In line with the data collected by JRS teams, a large group of Haitians alleges to have been victims of a smuggling network. After having paid 5,000 US dollars to the smugglers, they were abandoned in Ecuador, without money or documents, unable to reach their final destination.
Most of the Haitians, assisted by JRS, are adult males with varying levels of educational attainment from primary school to university level. However, few have been able to find employment in accordance with their level of educational attainment. A major obstacle is largely due to language, as a majority speak Creole, a mix of French with various dialects originally from Africa. In response, JRS began providing a group with language classes.
After subsequent consultations with the group, JRS decided to begin offering two other types of support: assistance establishing an NGO and individual legal assistance, particularly related to the regulation of their migration statuses.
HAITI: HEALTH, SHELTER, SANITATION AND FOOD NEEDS STILL PRIORITIES
On 6 February, Haitian authorities issued new statistics on the damage caused by the January earthquake: approximately 212,000 believed dead and 300,000 injured.
More than 1.2 million people are in spontaneous settlements and 467,701 people have left Port-au-Prince for outlying regions. Over 162,000 people have arrived in Artibonite region and over 90,000 in Centre region.
The provision of shelter material is a priority. Only 272,000 out of an estimated 1.2 million displaced persons have received emergency shelter support. Sanitation in temporary settlement sites remains a concern with less than five percent of needs being met. Aid agencies estimate that 18,000 latrines are needed in Port-au-Prince to support 900,000 people. The lack of dumping sites for waste is also a constraint.
With the arrival of thousands of people from Port-au-Prince in villages along the border with the Dominican Republic, the food security situation, which was already precarious, is getting worse. The main source of income in the Haitian border area is subsistence farming. Trade flows between Port-au-Prince have been disrupted, making the supply of goods coming from the capital more difficult. This situation is further exacerbated by the inability of local communities to sell their surplus in Port-au-Prince markets.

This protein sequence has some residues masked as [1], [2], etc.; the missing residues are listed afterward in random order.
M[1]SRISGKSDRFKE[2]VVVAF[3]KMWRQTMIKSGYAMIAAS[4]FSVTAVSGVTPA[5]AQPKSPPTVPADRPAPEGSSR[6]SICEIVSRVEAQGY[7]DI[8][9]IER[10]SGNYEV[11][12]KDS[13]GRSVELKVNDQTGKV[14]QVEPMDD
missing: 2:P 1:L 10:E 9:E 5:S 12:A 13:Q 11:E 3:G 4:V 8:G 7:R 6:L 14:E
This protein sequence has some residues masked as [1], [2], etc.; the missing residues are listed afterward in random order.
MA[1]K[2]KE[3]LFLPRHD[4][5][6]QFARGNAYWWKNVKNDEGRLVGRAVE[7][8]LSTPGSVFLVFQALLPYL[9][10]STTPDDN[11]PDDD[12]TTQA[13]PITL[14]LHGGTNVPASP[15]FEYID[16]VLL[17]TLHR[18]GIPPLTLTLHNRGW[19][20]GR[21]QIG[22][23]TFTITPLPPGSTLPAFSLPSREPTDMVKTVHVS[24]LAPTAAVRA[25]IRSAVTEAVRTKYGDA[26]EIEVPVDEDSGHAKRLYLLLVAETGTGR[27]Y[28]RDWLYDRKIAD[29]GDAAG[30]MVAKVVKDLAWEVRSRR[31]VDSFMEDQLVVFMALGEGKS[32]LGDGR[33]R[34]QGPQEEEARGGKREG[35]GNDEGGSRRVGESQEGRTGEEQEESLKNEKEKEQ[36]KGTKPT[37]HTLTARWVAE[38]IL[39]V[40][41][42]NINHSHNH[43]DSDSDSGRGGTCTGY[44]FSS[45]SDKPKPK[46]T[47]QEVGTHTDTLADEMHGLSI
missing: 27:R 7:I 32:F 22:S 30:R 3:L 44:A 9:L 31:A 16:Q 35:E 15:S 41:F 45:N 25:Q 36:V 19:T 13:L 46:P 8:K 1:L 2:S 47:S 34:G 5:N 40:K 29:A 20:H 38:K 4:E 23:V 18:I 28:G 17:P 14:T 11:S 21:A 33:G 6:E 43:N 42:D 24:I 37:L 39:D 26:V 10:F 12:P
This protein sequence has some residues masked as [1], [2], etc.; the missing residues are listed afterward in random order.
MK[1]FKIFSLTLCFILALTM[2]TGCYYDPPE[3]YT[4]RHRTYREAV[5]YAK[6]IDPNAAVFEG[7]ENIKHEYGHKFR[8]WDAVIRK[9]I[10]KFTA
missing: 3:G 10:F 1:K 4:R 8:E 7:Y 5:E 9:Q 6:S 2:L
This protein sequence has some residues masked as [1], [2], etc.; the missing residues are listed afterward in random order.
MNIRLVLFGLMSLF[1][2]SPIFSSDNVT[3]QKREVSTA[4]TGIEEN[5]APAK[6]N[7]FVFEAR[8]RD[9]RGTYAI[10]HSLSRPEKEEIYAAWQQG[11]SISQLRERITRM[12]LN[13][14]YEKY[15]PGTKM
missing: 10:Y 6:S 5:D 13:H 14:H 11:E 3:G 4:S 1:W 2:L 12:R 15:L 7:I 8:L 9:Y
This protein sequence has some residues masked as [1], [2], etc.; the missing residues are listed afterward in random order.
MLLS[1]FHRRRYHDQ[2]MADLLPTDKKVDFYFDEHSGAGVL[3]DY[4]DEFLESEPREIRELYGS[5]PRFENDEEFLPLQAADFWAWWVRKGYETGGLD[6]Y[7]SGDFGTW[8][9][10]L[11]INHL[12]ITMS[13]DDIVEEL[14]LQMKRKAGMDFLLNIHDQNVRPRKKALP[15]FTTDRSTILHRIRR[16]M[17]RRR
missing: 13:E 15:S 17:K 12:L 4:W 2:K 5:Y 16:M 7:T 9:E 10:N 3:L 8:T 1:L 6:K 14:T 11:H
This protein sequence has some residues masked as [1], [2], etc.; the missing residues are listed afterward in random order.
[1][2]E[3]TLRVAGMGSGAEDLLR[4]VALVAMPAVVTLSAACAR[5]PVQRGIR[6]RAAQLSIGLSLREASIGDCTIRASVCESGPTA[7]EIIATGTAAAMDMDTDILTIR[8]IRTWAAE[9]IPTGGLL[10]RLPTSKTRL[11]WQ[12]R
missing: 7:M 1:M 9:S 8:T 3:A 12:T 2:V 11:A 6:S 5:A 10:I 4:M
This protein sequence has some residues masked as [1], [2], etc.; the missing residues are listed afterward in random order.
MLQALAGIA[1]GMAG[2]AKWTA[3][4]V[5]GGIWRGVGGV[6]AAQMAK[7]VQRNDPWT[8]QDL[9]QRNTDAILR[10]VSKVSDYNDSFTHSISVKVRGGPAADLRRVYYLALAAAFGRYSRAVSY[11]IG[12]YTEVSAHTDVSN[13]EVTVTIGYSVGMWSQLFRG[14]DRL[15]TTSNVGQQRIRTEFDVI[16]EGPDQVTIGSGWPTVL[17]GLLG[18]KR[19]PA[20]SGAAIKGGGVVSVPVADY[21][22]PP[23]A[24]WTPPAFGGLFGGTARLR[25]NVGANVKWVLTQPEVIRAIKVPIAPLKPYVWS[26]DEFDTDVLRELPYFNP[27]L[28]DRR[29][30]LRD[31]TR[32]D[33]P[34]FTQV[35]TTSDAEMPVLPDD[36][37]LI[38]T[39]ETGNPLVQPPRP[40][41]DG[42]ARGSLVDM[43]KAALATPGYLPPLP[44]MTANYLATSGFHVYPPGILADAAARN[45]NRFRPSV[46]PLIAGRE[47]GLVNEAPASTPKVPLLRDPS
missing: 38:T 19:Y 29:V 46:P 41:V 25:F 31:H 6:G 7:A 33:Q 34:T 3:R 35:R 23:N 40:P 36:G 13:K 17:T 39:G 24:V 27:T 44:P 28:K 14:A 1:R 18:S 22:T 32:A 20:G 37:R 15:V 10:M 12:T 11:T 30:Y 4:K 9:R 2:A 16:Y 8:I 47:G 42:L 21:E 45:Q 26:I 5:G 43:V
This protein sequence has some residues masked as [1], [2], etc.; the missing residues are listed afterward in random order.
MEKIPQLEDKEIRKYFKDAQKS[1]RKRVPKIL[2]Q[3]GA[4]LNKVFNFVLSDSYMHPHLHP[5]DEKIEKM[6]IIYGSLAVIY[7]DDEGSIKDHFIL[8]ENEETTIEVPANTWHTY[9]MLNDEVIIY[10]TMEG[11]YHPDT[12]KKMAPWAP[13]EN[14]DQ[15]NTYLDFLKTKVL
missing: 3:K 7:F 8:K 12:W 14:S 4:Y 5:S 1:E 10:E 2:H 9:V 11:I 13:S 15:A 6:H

Children at risk
The global acute malnutrition (GAM) rate is expected to rise in the coming months due to the stress of displacement, the rainy season and the seasonal hunger gap. The rainy season will increase morbidity rates for childhood diseases, while the hungry season (May-July) is anticipated to be particularly severe since the Gonaives area is likely to receive less rainfall than usual. The spring harvest usually accounts for up to 60 percent of the country's yield.
At these levels, an estimated 17,500 children are suffering from acute malnutrition and 3,100 of these are severely malnourished and in need of life-saving assistance. Assessments are underway to determine the post-crisis GAM levels in highly affected areas.
The security situation remains unchanged but there is growing concern over potential restiveness and crime prompted by shortages of shelter, jobs and sanitation.
UPDATES ON JRS PROJECTS AND ACTIVITIES
TANZANIA: AWARD WINNING REFUGEE CHILD ANXIOUS TO HELP HIS COMMUNITY
On 5 February, award-winning Congolese refugee, Baruani Ndume, announced he plans to use his winnings to help his fellow refugees in Nyarugusu camp in northwestern Tanzania.
Co-producer and announcer of the radio programme, Children for Children (Sisi kwa Sisi) - aired by the formerly JRS-managed Radio Kwizera - recently returned to Tanzania after receiving the International Children's Peace Prize in the Netherlands. The 16-year-old refugee from the Democratic Republic of Congo received the award last December for his efforts on behalf of refugee children.
"I would like to thank Radio Kwizera for discovering my talents and providing me with the necessary training. I also thank my group, Sisi kwa Sisi, and everyone who supported me. Their support enabled me to have an impact on the community," Baruani said.
While the award offers new possibilities, it also makes life difficult for young refugees.
"Some people are jealous which makes me feel insecure when I move around the camp. Wherever I go, people ask me for help. Some think I do not want to share with my community", he said.
Helping families help children
"The money has not yet been released but I can't wait to use it for the concerns of my community," Baruani told JRS Country Representative, Damas Missanga SJ, at Nyarugusu refugee camp where he lives with a foster family. Baruani plans to use the 100,000 euro prize money to help fellow refugee children gain access to education services, particularly pregnant girls who have been forced to leave school early.
He also explained how he wanted to increase the capacity of families to help their children. Part of the money, he continued, will go to poor families to establish small income-generating activities. The income derived from the projects could be used to fund their children's education. In addition, he wants to help local organisations promote the rights and protection of children.